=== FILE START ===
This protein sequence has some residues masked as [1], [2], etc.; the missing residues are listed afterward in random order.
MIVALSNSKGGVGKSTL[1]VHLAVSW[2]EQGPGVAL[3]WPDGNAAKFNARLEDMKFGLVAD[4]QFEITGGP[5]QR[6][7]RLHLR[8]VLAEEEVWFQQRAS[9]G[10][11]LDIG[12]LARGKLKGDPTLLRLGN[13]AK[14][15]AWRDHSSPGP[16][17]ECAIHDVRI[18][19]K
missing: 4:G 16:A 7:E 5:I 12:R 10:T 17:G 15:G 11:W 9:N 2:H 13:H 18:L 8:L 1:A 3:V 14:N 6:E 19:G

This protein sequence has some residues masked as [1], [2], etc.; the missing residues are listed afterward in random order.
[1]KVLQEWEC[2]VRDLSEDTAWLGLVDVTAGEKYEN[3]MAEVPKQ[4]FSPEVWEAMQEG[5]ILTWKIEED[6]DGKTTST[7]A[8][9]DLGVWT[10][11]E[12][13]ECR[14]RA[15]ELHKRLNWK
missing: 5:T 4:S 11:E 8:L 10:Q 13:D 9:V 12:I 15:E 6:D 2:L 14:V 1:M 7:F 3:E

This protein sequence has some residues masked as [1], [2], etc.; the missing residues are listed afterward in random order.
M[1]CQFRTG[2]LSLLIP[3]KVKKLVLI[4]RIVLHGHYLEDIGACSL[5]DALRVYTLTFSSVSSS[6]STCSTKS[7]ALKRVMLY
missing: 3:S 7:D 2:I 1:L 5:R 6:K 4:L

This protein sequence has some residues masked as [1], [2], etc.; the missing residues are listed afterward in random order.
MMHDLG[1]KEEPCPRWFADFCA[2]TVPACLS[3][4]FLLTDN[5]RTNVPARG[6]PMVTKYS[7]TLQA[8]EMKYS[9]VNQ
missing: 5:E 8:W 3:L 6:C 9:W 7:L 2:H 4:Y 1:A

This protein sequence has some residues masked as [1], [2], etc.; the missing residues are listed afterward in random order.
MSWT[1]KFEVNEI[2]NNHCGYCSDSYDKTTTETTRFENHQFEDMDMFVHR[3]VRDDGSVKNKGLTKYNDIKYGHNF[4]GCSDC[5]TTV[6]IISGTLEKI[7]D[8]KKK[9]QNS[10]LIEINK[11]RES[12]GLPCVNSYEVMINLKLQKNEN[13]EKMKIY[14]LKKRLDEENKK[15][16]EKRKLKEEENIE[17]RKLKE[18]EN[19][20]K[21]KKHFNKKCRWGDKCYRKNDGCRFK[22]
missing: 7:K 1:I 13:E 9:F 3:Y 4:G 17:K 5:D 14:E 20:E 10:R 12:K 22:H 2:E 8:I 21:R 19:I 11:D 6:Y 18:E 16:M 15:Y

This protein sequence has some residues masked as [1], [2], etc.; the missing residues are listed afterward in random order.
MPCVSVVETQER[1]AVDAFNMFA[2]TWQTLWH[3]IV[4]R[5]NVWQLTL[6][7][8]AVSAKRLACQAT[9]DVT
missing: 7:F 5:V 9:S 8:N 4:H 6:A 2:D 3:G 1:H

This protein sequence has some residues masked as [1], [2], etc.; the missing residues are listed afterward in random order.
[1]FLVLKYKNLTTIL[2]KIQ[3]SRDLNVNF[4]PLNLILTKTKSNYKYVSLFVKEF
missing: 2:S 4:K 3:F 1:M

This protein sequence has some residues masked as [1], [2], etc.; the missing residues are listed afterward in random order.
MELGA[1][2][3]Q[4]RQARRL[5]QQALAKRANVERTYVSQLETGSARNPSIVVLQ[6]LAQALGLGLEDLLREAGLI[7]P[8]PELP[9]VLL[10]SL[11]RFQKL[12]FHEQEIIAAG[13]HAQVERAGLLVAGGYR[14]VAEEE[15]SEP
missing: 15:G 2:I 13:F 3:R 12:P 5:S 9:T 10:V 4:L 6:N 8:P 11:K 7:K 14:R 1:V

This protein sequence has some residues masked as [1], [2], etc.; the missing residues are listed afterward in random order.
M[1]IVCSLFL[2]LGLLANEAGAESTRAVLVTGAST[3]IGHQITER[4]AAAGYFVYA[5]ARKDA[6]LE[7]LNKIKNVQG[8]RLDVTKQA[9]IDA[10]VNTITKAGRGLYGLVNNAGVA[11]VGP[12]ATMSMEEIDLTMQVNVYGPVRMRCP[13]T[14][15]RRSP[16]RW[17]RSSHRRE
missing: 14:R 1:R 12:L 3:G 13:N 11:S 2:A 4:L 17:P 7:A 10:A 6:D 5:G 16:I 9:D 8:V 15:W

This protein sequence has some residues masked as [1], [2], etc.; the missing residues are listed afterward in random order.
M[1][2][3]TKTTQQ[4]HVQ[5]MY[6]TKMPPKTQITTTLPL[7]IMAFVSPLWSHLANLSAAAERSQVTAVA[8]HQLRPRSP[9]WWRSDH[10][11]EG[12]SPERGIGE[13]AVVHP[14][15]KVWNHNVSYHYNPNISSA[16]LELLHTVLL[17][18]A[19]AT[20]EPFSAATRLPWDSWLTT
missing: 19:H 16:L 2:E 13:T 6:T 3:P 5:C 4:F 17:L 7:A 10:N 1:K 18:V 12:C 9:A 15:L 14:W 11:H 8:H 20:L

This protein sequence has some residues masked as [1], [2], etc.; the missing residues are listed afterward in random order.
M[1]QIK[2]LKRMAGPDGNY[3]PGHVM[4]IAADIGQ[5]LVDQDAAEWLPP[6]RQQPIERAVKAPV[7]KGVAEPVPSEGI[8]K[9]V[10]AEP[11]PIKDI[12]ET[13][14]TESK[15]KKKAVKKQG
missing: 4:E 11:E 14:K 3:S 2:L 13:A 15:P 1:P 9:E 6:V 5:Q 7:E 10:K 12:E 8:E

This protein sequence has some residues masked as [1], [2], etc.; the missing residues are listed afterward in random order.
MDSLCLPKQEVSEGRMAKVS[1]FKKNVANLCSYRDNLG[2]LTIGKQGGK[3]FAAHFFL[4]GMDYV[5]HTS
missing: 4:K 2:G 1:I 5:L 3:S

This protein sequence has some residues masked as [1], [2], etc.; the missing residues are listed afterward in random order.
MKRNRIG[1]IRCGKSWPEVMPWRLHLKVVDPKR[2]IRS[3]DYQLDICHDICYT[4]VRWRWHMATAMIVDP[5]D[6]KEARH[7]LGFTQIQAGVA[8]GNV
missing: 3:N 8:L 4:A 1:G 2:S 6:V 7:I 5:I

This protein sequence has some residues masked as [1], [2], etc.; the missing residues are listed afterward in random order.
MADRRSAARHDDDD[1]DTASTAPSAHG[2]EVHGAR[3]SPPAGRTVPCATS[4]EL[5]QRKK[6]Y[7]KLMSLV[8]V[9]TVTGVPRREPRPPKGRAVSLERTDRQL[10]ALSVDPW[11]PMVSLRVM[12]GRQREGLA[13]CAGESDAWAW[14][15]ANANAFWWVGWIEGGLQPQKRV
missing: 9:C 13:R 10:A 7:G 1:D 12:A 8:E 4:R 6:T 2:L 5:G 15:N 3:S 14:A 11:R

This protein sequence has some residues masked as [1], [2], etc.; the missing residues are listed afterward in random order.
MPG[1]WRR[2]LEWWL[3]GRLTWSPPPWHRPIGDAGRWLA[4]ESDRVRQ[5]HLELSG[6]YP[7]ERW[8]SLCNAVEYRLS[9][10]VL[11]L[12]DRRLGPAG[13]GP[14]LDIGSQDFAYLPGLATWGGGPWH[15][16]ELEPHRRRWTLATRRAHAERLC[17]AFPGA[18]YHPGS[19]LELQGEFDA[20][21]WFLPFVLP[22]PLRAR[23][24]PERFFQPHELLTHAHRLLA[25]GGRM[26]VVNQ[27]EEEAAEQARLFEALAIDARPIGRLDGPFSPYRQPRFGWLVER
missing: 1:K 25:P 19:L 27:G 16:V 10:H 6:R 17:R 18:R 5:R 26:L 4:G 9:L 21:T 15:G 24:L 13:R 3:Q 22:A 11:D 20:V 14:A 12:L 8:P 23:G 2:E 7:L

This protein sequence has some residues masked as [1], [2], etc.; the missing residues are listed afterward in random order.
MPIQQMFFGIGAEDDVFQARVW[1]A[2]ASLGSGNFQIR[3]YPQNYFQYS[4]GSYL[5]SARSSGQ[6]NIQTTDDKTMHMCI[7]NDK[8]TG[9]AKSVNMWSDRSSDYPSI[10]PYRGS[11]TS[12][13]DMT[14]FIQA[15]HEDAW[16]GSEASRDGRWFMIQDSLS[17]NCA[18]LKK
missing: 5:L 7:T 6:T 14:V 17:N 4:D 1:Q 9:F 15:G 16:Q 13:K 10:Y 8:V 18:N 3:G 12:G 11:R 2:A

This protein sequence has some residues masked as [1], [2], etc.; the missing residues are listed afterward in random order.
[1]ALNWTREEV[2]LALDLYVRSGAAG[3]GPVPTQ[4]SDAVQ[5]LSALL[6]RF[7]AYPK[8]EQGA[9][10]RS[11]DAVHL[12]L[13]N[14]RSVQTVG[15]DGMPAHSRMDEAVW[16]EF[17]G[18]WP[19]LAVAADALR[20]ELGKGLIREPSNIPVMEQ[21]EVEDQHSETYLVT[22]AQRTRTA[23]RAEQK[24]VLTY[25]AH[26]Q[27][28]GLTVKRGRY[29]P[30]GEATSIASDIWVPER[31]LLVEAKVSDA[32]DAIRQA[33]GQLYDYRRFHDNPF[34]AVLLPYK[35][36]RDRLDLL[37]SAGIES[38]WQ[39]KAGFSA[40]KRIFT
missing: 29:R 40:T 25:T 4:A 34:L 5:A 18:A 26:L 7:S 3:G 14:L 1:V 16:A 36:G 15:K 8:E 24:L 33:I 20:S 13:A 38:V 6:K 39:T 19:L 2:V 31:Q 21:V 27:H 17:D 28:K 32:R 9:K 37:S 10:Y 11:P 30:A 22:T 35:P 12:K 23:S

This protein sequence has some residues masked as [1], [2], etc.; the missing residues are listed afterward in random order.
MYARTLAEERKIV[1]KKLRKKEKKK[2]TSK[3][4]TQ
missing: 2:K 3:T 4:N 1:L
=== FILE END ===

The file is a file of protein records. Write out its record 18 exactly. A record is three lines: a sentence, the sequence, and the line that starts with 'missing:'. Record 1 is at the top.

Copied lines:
This protein sequence has some residues masked as [1], [2], etc.; the missing residues are listed afterward in random order.
MYARTLAEERKIV[1]KKLRKKEKKK[2]TSK[3][4]TQ
missing: 2:K 3:T 4:N 1:L